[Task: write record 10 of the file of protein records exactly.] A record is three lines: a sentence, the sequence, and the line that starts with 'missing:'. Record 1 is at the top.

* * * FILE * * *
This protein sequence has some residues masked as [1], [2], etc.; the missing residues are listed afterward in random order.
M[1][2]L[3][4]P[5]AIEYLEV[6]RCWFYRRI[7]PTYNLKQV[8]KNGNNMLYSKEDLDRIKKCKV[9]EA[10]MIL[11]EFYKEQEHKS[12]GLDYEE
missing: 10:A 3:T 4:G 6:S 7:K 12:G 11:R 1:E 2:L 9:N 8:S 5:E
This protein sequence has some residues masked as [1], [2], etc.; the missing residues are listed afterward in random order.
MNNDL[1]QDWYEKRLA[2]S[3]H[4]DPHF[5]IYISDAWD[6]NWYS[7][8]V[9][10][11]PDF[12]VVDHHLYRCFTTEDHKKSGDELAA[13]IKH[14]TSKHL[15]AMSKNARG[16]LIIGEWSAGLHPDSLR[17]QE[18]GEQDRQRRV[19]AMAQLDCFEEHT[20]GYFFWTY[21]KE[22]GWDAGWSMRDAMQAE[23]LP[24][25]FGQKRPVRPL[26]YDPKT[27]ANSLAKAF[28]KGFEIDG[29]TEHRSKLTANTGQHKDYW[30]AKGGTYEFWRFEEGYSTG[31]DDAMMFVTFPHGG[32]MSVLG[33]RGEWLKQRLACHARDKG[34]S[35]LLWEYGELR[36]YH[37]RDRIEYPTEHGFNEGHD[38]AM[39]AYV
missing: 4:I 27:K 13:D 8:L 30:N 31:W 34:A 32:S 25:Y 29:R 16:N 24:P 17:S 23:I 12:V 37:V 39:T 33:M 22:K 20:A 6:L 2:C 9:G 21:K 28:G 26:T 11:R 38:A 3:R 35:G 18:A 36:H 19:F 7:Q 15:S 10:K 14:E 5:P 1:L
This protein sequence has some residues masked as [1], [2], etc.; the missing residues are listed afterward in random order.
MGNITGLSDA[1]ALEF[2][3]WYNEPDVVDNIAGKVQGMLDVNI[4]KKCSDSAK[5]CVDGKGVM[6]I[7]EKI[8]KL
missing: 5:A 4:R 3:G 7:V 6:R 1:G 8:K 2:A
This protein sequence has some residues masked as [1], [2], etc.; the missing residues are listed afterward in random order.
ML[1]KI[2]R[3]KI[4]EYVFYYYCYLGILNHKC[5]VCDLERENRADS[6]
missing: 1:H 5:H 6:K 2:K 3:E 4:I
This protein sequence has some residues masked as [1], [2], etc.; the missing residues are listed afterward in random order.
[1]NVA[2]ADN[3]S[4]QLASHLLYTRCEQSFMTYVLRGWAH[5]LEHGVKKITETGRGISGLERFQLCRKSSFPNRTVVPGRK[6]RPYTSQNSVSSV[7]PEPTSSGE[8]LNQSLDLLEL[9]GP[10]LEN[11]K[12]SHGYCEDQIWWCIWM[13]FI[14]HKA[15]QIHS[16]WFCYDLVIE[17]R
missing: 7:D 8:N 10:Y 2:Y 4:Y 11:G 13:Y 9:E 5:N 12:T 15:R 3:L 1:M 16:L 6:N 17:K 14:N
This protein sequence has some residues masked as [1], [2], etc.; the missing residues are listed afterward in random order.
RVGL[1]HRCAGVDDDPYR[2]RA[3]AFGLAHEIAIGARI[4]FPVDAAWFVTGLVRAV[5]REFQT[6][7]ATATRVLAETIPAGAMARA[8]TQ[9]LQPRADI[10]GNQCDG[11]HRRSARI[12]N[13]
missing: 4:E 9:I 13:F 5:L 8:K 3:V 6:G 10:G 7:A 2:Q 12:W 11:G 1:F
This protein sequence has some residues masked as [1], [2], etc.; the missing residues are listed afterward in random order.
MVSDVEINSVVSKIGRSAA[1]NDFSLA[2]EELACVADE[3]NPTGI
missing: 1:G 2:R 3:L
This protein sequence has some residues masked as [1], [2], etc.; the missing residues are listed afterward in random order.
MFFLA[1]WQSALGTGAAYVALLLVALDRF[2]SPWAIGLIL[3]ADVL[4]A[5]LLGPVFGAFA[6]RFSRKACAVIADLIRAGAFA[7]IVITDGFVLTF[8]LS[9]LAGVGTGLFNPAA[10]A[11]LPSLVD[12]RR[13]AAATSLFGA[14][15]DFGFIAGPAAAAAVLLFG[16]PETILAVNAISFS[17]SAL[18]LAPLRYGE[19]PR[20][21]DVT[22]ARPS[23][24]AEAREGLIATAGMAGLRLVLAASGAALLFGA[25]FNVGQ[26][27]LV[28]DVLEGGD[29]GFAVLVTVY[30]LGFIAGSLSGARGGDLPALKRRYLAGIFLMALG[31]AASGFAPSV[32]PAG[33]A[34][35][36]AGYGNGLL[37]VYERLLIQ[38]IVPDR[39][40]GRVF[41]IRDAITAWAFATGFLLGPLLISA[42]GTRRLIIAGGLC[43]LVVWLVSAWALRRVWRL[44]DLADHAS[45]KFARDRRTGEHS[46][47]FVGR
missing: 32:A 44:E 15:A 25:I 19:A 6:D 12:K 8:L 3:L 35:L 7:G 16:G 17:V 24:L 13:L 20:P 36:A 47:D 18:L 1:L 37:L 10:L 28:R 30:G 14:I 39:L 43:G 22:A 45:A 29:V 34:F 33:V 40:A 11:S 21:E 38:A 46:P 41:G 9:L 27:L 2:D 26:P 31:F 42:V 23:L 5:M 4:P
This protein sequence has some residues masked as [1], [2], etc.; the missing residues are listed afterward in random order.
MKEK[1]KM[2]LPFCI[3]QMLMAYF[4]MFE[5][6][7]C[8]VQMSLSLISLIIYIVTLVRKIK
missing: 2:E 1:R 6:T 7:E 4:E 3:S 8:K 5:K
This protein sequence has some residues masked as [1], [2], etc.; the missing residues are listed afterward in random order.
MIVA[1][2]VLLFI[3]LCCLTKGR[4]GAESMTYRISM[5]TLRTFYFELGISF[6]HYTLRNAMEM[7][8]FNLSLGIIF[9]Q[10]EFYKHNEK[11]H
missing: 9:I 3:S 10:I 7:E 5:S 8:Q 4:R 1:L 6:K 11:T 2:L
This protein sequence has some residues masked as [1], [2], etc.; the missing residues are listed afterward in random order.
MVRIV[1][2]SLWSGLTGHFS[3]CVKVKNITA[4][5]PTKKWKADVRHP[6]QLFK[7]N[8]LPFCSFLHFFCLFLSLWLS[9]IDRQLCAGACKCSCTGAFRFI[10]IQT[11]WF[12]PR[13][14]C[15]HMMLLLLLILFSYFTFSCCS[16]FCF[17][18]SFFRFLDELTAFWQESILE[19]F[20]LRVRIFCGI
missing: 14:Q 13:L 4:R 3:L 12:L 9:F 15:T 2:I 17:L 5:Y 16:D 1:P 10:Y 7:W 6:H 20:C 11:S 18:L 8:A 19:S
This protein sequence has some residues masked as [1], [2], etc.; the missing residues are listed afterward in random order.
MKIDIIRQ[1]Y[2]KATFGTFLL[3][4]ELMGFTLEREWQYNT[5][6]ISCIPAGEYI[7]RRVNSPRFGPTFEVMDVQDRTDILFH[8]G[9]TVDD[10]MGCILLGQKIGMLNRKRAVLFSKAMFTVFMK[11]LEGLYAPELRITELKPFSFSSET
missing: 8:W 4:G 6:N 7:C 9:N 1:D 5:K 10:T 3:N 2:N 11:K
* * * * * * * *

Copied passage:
This protein sequence has some residues masked as [1], [2], etc.; the missing residues are listed afterward in random order.
MIVA[1][2]VLLFI[3]LCCLTKGR[4]GAESMTYRISM[5]TLRTFYFELGISF[6]HYTLRNAMEM[7][8]FNLSLGIIF[9]Q[10]EFYKHNEK[11]H
missing: 9:I 3:S 10:I 7:E 5:S 8:Q 4:R 1:L 6:K 11:T 2:L